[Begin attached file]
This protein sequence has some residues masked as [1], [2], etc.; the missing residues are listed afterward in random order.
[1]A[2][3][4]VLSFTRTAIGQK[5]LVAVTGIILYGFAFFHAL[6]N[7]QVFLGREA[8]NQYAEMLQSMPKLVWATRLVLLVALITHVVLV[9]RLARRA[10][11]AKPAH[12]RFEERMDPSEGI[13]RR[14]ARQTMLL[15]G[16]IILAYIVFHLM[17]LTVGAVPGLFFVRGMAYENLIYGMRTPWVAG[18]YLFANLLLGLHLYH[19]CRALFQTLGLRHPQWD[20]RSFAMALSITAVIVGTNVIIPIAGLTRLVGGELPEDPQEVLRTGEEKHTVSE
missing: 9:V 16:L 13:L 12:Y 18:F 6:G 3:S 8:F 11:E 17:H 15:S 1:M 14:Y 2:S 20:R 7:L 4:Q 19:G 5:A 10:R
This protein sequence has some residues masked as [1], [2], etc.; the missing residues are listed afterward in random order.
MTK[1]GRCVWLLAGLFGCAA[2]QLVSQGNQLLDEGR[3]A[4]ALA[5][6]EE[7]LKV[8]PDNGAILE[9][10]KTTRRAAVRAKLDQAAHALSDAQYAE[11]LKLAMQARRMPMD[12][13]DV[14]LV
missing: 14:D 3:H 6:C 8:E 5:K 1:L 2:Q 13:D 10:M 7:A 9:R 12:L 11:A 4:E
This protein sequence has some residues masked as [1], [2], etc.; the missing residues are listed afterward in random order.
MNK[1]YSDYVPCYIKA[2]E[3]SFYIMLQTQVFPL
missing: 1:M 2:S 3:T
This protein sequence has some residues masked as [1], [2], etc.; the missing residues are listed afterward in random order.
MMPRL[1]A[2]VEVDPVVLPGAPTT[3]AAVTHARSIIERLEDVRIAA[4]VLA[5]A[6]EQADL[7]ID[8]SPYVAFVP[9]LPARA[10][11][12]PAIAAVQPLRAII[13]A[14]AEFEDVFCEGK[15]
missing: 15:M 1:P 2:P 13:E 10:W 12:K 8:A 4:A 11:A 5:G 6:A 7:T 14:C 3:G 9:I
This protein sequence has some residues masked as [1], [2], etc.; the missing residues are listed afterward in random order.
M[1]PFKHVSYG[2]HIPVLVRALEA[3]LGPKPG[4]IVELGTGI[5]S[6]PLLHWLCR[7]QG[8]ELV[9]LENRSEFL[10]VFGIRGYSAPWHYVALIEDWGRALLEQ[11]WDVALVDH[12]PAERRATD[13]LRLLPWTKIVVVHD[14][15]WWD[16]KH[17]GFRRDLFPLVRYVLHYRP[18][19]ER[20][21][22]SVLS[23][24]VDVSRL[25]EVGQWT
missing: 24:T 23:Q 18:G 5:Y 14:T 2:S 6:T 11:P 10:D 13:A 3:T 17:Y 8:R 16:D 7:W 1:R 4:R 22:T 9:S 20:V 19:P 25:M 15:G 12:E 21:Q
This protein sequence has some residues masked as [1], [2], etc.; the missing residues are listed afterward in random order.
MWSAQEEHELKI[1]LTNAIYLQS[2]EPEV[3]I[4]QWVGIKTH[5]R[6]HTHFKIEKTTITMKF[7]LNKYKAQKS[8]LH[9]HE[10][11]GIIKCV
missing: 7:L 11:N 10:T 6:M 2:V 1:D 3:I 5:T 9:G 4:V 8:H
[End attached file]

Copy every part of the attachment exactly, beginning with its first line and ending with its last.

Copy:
This protein sequence has some residues masked as [1], [2], etc.; the missing residues are listed afterward in random order.
[1]A[2][3][4]VLSFTRTAIGQK[5]LVAVTGIILYGFAFFHAL[6]N[7]QVFLGREA[8]NQYAEMLQSMPKLVWATRLVLLVALITHVVLV[9]RLARRA[10][11]AKPAH[12]RFEERMDPSEGI[13]RR[14]ARQTMLL[15]G[16]IILAYIVFHLM[17]LTVGAVPGLFFVRGMAYENLIYGMRTPWVAG[18]YLFANLLLGLHLYH[19]CRALFQTLGLRHPQWD[20]RSFAMALSITAVIVGTNVIIPIAGLTRLVGGELPEDPQEVLRTGEEKHTVSE
missing: 9:V 16:L 13:L 12:Y 18:F 6:G 3:S 8:F 11:E 17:H 15:S 1:M 14:Y 2:S 20:R 7:L 4:Q 19:G 5:A 10:R
This protein sequence has some residues masked as [1], [2], etc.; the missing residues are listed afterward in random order.
MTK[1]GRCVWLLAGLFGCAA[2]QLVSQGNQLLDEGR[3]A[4]ALA[5][6]EE[7]LKV[8]PDNGAILE[9][10]KTTRRAAVRAKLDQAAHALSDAQYAE[11]LKLAMQARRMPMD[12][13]DV[14]LV
missing: 14:D 3:H 6:C 8:E 5:K 1:L 2:Q 13:D 10:M 7:A 9:R 12:L 11:A 4:E
This protein sequence has some residues masked as [1], [2], etc.; the missing residues are listed afterward in random order.
MNK[1]YSDYVPCYIKA[2]E[3]SFYIMLQTQVFPL
missing: 1:M 2:S 3:T
This protein sequence has some residues masked as [1], [2], etc.; the missing residues are listed afterward in random order.
MMPRL[1]A[2]VEVDPVVLPGAPTT[3]AAVTHARSIIERLEDVRIAA[4]VLA[5]A[6]EQADL[7]ID[8]SPYVAFVP[9]LPARA[10][11][12]PAIAAVQPLRAII[13]A[14]AEFEDVFCEGK[15]
missing: 15:M 1:P 2:P 13:E 10:W 12:K 8:A 4:A 11:A 5:G 6:A 7:T 14:C 3:G 9:I
This protein sequence has some residues masked as [1], [2], etc.; the missing residues are listed afterward in random order.
M[1]PFKHVSYG[2]HIPVLVRALEA[3]LGPKPG[4]IVELGTGI[5]S[6]PLLHWLCR[7]QG[8]ELV[9]LENRSEFL[10]VFGIRGYSAPWHYVALIEDWGRALLEQ[11]WDVALVDH[12]PAERRATD[13]LRLLPWTKIVVVHD[14][15]WWD[16]KH[17]GFRRDLFPLVRYVLHYRP[18][19]ER[20][21][22]SVLS[23][24]VDVSRL[25]EVGQWT
missing: 24:T 23:Q 18:G 5:Y 14:T 2:S 6:T 11:P 10:D 13:A 3:T 17:Y 8:R 16:D 7:W 1:R 4:R 22:T 9:S 20:V 19:P 25:M 15:G 12:E 21:Q
This protein sequence has some residues masked as [1], [2], etc.; the missing residues are listed afterward in random order.
MWSAQEEHELKI[1]LTNAIYLQS[2]EPEV[3]I[4]QWVGIKTH[5]R[6]HTHFKIEKTTITMKF[7]LNKYKAQKS[8]LH[9]HE[10][11]GIIKCV
missing: 7:L 11:N 10:T 6:M 2:V 1:D 3:I 5:T 9:G 4:V 8:H